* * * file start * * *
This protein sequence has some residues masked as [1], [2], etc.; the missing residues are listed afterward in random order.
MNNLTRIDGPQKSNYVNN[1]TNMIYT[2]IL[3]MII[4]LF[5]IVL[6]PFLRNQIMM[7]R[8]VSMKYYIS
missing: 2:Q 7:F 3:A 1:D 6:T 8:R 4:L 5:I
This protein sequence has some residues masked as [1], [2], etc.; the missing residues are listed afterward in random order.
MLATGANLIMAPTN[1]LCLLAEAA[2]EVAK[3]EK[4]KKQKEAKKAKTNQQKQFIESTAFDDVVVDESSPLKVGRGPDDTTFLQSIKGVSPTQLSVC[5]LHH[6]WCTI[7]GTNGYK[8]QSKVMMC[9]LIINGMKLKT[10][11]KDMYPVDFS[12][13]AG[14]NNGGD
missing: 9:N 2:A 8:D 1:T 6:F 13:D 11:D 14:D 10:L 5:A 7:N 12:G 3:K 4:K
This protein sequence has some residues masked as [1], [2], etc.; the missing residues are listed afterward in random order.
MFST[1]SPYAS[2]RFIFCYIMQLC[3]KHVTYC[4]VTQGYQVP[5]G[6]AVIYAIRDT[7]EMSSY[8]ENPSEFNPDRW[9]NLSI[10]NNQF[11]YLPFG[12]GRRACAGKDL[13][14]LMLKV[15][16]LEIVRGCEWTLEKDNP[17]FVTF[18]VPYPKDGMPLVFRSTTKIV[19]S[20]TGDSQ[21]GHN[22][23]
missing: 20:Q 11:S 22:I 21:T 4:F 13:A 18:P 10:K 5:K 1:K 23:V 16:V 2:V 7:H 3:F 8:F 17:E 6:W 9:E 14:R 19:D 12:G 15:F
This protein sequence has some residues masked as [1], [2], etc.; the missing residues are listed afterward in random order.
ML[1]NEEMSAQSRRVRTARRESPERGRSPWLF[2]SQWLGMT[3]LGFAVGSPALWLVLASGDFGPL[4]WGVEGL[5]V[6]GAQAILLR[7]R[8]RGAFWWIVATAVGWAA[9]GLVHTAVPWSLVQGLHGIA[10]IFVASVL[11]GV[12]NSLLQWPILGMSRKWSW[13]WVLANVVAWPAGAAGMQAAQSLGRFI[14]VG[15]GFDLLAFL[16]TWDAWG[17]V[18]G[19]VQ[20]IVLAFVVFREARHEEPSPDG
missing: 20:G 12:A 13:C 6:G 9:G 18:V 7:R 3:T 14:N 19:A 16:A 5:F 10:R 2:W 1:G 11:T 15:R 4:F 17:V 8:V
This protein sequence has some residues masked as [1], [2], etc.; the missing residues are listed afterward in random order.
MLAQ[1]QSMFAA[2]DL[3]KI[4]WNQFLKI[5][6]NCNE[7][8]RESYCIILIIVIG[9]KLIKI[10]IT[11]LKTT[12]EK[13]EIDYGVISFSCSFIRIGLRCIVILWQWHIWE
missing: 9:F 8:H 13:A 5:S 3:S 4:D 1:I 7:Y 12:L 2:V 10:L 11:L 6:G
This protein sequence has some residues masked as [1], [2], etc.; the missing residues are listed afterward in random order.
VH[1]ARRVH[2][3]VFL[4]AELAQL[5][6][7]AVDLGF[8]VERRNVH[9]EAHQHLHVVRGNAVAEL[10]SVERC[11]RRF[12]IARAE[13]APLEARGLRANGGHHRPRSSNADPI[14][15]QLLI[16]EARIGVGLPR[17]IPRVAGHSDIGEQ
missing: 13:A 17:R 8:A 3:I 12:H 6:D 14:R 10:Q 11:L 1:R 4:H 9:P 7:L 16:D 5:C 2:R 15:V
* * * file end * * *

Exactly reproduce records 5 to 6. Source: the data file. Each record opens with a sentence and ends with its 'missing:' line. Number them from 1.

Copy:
This protein sequence has some residues masked as [1], [2], etc.; the missing residues are listed afterward in random order.
MLAQ[1]QSMFAA[2]DL[3]KI[4]WNQFLKI[5][6]NCNE[7][8]RESYCIILIIVIG[9]KLIKI[10]IT[11]LKTT[12]EK[13]EIDYGVISFSCSFIRIGLRCIVILWQWHIWE
missing: 9:F 8:H 13:A 5:S 3:S 4:D 1:I 7:Y 12:L 2:V 10:L 11:L 6:G
This protein sequence has some residues masked as [1], [2], etc.; the missing residues are listed afterward in random order.
VH[1]ARRVH[2][3]VFL[4]AELAQL[5][6][7]AVDLGF[8]VERRNVH[9]EAHQHLHVVRGNAVAEL[10]SVERC[11]RRF[12]IARAE[13]APLEARGLRANGGHHRPRSSNADPI[14][15]QLLI[16]EARIGVGLPR[17]IPRVAGHSDIGEQ
missing: 13:A 17:R 8:A 3:I 12:H 6:D 14:R 10:Q 11:L 1:R 4:H 9:P 7:L 16:D 5:C 2:R 15:V